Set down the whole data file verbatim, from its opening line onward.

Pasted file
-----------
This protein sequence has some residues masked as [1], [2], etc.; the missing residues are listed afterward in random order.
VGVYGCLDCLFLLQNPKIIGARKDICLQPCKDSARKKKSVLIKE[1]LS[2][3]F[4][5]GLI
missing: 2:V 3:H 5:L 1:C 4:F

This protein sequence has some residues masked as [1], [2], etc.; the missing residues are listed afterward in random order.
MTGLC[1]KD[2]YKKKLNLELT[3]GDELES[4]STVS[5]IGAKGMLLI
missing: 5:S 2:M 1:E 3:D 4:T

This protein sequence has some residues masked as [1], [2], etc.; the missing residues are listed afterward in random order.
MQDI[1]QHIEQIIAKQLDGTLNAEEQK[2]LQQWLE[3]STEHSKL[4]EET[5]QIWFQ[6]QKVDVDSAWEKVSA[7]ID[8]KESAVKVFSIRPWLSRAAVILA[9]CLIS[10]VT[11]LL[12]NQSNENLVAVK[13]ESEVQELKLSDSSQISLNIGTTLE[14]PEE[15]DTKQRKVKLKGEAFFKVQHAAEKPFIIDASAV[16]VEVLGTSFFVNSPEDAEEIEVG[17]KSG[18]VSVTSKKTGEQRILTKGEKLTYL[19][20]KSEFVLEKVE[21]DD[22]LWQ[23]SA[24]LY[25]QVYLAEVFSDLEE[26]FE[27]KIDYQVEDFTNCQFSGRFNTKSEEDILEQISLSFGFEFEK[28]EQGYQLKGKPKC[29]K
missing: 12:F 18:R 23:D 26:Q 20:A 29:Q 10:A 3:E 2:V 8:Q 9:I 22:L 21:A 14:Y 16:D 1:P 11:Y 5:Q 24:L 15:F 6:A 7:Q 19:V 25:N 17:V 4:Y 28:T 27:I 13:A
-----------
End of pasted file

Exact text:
This protein sequence has some residues masked as [1], [2], etc.; the missing residues are listed afterward in random order.
VGVYGCLDCLFLLQNPKIIGARKDICLQPCKDSARKKKSVLIKE[1]LS[2][3]F[4][5]GLI
missing: 2:V 3:H 5:L 1:C 4:F

This protein sequence has some residues masked as [1], [2], etc.; the missing residues are listed afterward in random order.
MTGLC[1]KD[2]YKKKLNLELT[3]GDELES[4]STVS[5]IGAKGMLLI
missing: 5:S 2:M 1:E 3:D 4:T

This protein sequence has some residues masked as [1], [2], etc.; the missing residues are listed afterward in random order.
MQDI[1]QHIEQIIAKQLDGTLNAEEQK[2]LQQWLE[3]STEHSKL[4]EET[5]QIWFQ[6]QKVDVDSAWEKVSA[7]ID[8]KESAVKVFSIRPWLSRAAVILA[9]CLIS[10]VT[11]LL[12]NQSNENLVAVK[13]ESEVQELKLSDSSQISLNIGTTLE[14]PEE[15]DTKQRKVKLKGEAFFKVQHAAEKPFIIDASAV[16]VEVLGTSFFVNSPEDAEEIEVG[17]KSG[18]VSVTSKKTGEQRILTKGEKLTYL[19][20]KSEFVLEKVE[21]DD[22]LWQ[23]SA[24]LY[25]QVYLAEVFSDLEE[26]FE[27]KIDYQVEDFTNCQFSGRFNTKSEEDILEQISLSFGFEFEK[28]EQGYQLKGKPKC[29]K
missing: 12:F 18:R 23:D 26:Q 20:A 29:Q 10:A 3:E 2:V 8:Q 9:I 22:L 21:A 14:Y 16:D 1:P 11:Y 5:Q 24:L 15:F 6:A 7:Q 19:V 25:N 17:V 4:Y 28:T 27:I 13:A